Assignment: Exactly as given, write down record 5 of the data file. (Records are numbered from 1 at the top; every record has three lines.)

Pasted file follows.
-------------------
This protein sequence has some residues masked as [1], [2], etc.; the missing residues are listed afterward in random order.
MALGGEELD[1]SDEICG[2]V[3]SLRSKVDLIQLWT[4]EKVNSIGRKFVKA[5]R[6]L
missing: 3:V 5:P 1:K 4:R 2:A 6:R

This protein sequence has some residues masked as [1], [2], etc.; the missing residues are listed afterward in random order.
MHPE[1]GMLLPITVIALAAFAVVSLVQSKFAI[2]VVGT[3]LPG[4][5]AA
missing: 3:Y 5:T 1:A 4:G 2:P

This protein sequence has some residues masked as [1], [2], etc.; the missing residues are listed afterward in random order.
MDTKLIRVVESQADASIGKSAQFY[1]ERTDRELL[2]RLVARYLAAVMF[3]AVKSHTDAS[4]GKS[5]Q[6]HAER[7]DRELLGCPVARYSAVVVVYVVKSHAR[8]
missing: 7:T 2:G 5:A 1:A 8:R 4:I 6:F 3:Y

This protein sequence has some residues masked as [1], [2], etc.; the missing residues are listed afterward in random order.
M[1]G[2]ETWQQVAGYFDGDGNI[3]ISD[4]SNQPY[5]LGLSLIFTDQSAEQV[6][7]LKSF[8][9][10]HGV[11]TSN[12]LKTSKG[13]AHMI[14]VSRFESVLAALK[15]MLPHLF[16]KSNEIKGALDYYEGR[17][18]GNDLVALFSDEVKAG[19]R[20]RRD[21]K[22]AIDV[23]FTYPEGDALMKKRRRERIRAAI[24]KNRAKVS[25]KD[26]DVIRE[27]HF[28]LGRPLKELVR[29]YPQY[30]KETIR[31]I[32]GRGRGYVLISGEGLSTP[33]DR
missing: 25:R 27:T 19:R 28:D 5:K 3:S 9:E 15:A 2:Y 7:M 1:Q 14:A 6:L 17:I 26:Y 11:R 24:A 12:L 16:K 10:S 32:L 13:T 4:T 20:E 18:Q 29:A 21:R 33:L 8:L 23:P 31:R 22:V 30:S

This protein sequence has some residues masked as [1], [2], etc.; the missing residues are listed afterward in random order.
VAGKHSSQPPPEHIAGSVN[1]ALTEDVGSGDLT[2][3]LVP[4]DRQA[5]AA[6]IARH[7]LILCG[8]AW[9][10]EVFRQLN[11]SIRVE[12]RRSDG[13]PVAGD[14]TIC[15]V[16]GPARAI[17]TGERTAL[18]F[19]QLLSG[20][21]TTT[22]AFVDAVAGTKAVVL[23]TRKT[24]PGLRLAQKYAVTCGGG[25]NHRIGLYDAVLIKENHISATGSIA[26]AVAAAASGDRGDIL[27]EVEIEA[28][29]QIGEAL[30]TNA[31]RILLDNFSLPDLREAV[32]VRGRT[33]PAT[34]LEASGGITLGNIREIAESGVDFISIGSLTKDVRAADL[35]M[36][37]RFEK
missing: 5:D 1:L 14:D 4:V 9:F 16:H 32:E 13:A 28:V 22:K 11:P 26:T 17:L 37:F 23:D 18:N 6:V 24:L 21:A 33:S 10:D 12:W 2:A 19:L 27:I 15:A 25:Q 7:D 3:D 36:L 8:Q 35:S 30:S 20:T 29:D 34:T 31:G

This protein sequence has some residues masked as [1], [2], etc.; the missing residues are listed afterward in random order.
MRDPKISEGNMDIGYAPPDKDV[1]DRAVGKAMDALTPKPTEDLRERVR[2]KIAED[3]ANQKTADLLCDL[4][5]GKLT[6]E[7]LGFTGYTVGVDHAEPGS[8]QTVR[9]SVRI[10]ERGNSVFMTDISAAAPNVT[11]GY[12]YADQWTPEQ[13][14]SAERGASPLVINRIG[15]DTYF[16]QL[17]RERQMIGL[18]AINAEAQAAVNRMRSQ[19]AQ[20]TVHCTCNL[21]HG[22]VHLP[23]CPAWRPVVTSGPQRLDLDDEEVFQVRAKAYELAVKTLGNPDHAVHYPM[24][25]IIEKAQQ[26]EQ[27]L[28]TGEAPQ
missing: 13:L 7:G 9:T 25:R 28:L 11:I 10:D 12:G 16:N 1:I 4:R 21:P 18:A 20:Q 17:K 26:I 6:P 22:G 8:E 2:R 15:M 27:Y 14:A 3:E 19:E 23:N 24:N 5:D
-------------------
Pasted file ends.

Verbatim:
This protein sequence has some residues masked as [1], [2], etc.; the missing residues are listed afterward in random order.
VAGKHSSQPPPEHIAGSVN[1]ALTEDVGSGDLT[2][3]LVP[4]DRQA[5]AA[6]IARH[7]LILCG[8]AW[9][10]EVFRQLN[11]SIRVE[12]RRSDG[13]PVAGD[14]TIC[15]V[16]GPARAI[17]TGERTAL[18]F[19]QLLSG[20][21]TTT[22]AFVDAVAGTKAVVL[23]TRKT[24]PGLRLAQKYAVTCGGG[25]NHRIGLYDAVLIKENHISATGSIA[26]AVAAAASGDRGDIL[27]EVEIEA[28][29]QIGEAL[30]TNA[31]RILLDNFSLPDLREAV[32]VRGRT[33]PAT[34]LEASGGITLGNIREIAESGVDFISIGSLTKDVRAADL[35]M[36][37]RFEK
missing: 5:D 1:L 14:D 4:V 9:F 16:H 32:E 13:A 28:V 22:K 11:P 26:T 17:L 37:F 23:D 18:N 6:V 24:L 21:A 33:S 10:D 12:W 2:A 19:L 27:I 15:A 25:Q 7:D 3:D 36:L 8:Q 35:S 30:S 20:T 29:D 34:T 31:G